Keep in mind that making your brand unique should not mean applying fancy designs or names to well-known features. According to Jakob’s law, users prefer your site to work the same way it does for others, including design and naming conventions. Aim to remain consistent with your industry standards.
Relevancy: Never over do it!
Relevancy is arguably the most important principle of all. Something that is way too common in user onboarding flows is the amount of information presented to the users. While this tends to be more prevalent in first-time users, front-loading information happens in all types of user onboarding.
As we said in our previous article about Bad UX practices, think of a product onboard as a first handshake with someone. You want to give a good impression, and you want to give a brief overview of yourself.
Overloading your onboarding tour with every last piece of product and feature information will overwhelm users and encourage onboarding abandonment. In fact, this report on in-product experiences shows that tours with 3 steps are the most popular with end users. In fact, they have a 72 percent completion rate. When the steps increase to 7, the completion rate drops to 16 percent. You really don’t want to require users to overcome a steep learning curve.
Right information, right time
The right information must be provided to the user at the right time, and we can do that by considering where the users are in their journey with your product.
A first-time user needs to know the basics. For example, they need to know the main features of your product.
For users that are trying out a feature, you can show the main offerings of a specific feature in a tooltip. You can even leverage product checklists to guide a user through.
These methods will allow users to feel engaged, rather than an information dump at the beginning.
User Autonomy: Allow users to control
As a general UX rule, you should allow your users to pause, skip, go back, undo or redo certain actions that they have made. This goes for user onboarding as well.
It’s important to let the users know that they can pause and decide whether to take an onboarding tour or if they want to continue exploring with guidance. They should be able to go back a step, or come back to the tutorial whenever they feel like it.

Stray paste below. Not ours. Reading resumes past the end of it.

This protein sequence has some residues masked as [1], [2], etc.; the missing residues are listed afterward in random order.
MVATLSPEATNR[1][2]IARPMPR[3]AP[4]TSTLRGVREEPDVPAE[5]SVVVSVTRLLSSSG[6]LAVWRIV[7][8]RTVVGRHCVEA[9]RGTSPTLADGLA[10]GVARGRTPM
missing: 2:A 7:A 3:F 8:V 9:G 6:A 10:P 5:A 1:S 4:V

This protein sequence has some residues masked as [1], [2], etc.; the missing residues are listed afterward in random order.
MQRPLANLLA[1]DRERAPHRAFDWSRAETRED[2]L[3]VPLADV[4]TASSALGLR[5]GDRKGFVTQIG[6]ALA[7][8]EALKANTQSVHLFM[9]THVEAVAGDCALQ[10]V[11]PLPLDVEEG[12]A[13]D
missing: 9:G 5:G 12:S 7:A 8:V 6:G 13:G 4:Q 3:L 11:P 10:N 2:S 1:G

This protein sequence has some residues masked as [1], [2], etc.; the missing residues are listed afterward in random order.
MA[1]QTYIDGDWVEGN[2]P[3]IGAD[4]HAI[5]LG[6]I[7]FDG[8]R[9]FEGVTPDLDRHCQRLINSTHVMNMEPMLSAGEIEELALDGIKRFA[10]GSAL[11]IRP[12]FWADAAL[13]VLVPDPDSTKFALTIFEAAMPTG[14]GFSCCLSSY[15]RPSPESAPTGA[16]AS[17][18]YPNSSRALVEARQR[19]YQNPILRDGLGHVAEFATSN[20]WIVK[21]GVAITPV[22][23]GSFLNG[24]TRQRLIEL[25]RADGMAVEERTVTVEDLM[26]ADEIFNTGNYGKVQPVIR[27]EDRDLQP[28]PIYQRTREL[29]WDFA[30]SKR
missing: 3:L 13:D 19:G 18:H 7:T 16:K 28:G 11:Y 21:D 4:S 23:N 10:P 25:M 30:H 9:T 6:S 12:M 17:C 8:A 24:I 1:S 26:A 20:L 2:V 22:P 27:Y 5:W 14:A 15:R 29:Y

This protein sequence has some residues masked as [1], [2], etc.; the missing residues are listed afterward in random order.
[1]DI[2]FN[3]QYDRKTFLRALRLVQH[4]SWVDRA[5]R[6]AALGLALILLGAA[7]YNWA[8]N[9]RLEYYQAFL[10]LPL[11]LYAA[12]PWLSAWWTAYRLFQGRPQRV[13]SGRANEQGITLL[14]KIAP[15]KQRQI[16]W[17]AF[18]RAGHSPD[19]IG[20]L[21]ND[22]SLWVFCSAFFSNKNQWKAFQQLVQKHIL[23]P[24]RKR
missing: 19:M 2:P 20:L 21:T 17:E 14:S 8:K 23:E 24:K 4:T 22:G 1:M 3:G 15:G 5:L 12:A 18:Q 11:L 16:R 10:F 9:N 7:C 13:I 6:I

Accessibility: Equal experience for all
Accessibility is a key UX principle for all aspects of design. And it is the same for an onboarding process.
Creating an accessible onboarding experience empowers and enables all users to make the most of your product. Remember that it’s not just about color contrast – it can be about font sizing, message placement, language options, keyboard navigation, image alt tags, and more. Ensure that your onboarding meets your user’s needs.
Continuity: It’s not one-and-done
Regardless of whether it is a SaaS product or not, onboarding is not something you only do once. Continue to educate and engage your user throughout use of your product.
Onboarding is continuous. It starts when a user signs up and continues with the setup process and guides.
SaaS onboarding should happen at the beginning of every user flow touchpoint and every time there is a feature update or renewal.
Businesses should track user data to identify user pain points and opportunities for improvement. Make sure you gather user feedback regularly.
Stop churn with a SaaS onboarding experience
It’s important to understand how crucial and fundamental onboarding is for your product and for your users. As Gauri at Instrumentl says, onboarding is one of the most important components of a successful SaaS company.
It can set you apart from competitors, and it demonstrates your commitment to customer success. Your business can gain valuable insights into your customer’s needs, behaviors, and expectations through proper and continuous user onboarding.